While shoots, pups, and whole leaves can be separated from the parent plant, it is critical to allow them to heal.
If a cut is left in the proper location, it will heal in about 24 hours, during which time a callus will form around or over the wound or cut.
Step #4: Replant/Repot Your Aloe
After you’ve snipped off a good chunk of the aloe plant’s base, you should give it a couple of days to heal. This will allow the cut area to heal and develop a callus.
To create a protective layer, spread the dried leaves on top of the gel and allow them to dry completely.
For this to happen, it should take between two and three days to occur.
The next step is to add the loamy soil mixture and bury the leaf up to a third of its depth. Remember to squirt a little bit of water onto the leaf.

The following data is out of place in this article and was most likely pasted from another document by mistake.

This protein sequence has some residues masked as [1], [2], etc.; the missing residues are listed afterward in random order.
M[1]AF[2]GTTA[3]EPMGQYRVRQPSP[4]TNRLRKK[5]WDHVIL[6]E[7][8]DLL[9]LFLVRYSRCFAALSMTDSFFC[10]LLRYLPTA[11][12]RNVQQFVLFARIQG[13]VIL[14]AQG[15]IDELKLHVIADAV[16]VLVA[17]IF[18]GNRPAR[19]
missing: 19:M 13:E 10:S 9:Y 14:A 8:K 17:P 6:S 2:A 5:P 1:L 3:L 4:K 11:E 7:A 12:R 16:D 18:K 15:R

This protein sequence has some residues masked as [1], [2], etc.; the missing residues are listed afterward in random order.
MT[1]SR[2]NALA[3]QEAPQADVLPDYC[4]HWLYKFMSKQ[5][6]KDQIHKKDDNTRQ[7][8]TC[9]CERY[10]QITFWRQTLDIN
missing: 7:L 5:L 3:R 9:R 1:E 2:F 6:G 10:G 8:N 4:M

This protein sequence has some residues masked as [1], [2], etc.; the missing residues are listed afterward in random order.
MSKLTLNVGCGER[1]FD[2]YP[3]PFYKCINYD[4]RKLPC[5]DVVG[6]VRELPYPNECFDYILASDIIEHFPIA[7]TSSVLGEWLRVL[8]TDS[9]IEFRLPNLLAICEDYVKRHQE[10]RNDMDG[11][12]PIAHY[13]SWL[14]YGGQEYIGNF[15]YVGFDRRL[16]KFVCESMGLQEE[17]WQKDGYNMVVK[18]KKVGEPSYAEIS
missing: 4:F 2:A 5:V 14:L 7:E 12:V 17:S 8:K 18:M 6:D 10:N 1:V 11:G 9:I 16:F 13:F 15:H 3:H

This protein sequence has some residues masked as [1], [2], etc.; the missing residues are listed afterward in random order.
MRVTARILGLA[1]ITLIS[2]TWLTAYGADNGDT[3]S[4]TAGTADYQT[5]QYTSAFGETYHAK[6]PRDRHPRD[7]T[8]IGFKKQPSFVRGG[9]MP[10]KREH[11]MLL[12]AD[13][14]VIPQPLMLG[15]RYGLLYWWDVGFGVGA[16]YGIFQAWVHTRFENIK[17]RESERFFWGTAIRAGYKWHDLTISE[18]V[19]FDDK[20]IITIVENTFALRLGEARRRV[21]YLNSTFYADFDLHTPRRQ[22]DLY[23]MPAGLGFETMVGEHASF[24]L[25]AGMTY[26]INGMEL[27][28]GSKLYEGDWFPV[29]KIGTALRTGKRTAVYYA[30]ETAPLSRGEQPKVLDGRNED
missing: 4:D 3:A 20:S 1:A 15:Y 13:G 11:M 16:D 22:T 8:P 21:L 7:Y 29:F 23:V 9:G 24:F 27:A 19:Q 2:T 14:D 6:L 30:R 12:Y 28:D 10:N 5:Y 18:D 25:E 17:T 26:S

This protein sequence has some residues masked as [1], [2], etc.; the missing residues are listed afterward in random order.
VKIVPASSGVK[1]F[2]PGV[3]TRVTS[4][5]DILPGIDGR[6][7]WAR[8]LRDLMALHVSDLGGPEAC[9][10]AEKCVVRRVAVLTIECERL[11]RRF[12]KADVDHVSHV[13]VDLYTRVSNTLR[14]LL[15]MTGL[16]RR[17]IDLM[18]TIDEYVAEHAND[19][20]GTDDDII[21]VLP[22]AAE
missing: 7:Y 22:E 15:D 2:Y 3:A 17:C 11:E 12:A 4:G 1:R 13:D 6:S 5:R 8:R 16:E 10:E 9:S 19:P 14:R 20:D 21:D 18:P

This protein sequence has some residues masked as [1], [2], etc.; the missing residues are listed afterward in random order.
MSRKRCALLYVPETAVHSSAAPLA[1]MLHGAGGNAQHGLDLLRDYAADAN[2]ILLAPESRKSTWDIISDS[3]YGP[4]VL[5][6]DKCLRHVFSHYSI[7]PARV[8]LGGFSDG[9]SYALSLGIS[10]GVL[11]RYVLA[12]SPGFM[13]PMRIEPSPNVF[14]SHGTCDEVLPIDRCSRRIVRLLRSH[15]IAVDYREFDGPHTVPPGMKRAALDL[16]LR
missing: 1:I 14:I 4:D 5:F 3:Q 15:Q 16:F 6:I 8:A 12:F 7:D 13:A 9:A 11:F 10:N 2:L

During the first 30 days after transplanting, make sure the potting mix is moist but not soggy. It should, of course, be wet or soggy.
Aloe’s new roots will begin to emerge soon after it is transplanted.
Keep it near a window that gets plenty of sunlight and only water it when necessary (around once a week).
Fixing Top Heavy Aloe Plant by Trimming
An aloe plant that is too heavy at the top can be easily trimmed to make it lighter.
A well-trimmed aloe plant that won’t topple over while allowing you to remove the dead or unsightly plant matter will be the result.
Trimming a top-heavy aloe plant requires three key steps. These are some of the more notable ones:
1- Start by Pruning your Aloe Plant
A pair of scissors, a knife, or a gardener’s shears is the best tool for the job. But, first, you must clean and disinfect the instrument in a 1:10 solution of bleach and water.
Make sure the instrument is reasonably sharp, so you don’t end up doing more harm than good to your aloe plant. Serrated or blunt cuts will require more time to heal.